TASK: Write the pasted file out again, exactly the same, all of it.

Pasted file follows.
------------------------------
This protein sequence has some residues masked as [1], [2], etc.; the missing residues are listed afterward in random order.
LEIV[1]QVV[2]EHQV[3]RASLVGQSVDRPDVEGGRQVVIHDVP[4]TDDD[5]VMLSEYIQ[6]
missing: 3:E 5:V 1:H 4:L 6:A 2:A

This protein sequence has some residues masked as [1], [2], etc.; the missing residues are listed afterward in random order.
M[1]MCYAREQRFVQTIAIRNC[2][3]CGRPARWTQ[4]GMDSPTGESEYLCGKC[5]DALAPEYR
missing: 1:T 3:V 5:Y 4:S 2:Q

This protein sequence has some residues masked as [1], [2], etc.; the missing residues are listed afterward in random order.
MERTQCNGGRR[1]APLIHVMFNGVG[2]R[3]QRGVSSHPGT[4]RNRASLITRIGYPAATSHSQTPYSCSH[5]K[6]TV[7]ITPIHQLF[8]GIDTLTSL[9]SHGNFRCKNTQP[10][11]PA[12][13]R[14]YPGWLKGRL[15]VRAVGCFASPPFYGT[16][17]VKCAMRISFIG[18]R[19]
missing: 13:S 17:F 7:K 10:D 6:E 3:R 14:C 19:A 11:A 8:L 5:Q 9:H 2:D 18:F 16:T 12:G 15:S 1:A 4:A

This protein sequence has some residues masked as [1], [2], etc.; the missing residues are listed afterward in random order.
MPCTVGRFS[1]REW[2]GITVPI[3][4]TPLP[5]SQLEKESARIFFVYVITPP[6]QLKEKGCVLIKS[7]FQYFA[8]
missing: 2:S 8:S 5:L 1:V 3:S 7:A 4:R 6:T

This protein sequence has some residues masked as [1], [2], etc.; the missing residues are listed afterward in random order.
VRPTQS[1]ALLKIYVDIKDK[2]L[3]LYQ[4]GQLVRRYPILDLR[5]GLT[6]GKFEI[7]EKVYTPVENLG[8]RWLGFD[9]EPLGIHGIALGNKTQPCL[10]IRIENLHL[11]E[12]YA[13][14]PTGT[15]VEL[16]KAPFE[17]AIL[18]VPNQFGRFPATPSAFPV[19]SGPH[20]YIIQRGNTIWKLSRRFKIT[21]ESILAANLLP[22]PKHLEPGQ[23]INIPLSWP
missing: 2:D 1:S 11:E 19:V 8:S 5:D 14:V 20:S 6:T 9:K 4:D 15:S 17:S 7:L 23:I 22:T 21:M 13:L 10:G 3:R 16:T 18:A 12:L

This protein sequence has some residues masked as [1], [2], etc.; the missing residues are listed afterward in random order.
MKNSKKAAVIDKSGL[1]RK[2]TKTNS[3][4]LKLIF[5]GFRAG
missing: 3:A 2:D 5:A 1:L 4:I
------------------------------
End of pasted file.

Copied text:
This protein sequence has some residues masked as [1], [2], etc.; the missing residues are listed afterward in random order.
LEIV[1]QVV[2]EHQV[3]RASLVGQSVDRPDVEGGRQVVIHDVP[4]TDDD[5]VMLSEYIQ[6]
missing: 3:E 5:V 1:H 4:L 6:A 2:A

This protein sequence has some residues masked as [1], [2], etc.; the missing residues are listed afterward in random order.
M[1]MCYAREQRFVQTIAIRNC[2][3]CGRPARWTQ[4]GMDSPTGESEYLCGKC[5]DALAPEYR
missing: 1:T 3:V 5:Y 4:S 2:Q

This protein sequence has some residues masked as [1], [2], etc.; the missing residues are listed afterward in random order.
MERTQCNGGRR[1]APLIHVMFNGVG[2]R[3]QRGVSSHPGT[4]RNRASLITRIGYPAATSHSQTPYSCSH[5]K[6]TV[7]ITPIHQLF[8]GIDTLTSL[9]SHGNFRCKNTQP[10][11]PA[12][13]R[14]YPGWLKGRL[15]VRAVGCFASPPFYGT[16][17]VKCAMRISFIG[18]R[19]
missing: 13:S 17:F 7:K 10:D 6:E 3:R 14:C 19:A 11:A 8:L 5:Q 9:H 2:D 18:F 16:T 12:G 15:S 1:A 4:A

This protein sequence has some residues masked as [1], [2], etc.; the missing residues are listed afterward in random order.
MPCTVGRFS[1]REW[2]GITVPI[3][4]TPLP[5]SQLEKESARIFFVYVITPP[6]QLKEKGCVLIKS[7]FQYFA[8]
missing: 2:S 8:S 5:L 1:V 3:S 7:A 4:R 6:T

This protein sequence has some residues masked as [1], [2], etc.; the missing residues are listed afterward in random order.
VRPTQS[1]ALLKIYVDIKDK[2]L[3]LYQ[4]GQLVRRYPILDLR[5]GLT[6]GKFEI[7]EKVYTPVENLG[8]RWLGFD[9]EPLGIHGIALGNKTQPCL[10]IRIENLHL[11]E[12]YA[13][14]PTGT[15]VEL[16]KAPFE[17]AIL[18]VPNQFGRFPATPSAFPV[19]SGPH[20]YIIQRGNTIWKLSRRFKIT[21]ESILAANLLP[22]PKHLEPGQ[23]INIPLSWP
missing: 2:D 1:S 11:E 19:V 8:S 5:D 14:V 20:S 6:T 9:K 4:D 15:S 17:S 7:L 23:I 22:T 21:M 13:L 10:G 3:R 16:T 18:A 12:L

This protein sequence has some residues masked as [1], [2], etc.; the missing residues are listed afterward in random order.
MKNSKKAAVIDKSGL[1]RK[2]TKTNS[3][4]LKLIF[5]GFRAG
missing: 3:A 2:D 5:A 1:L 4:I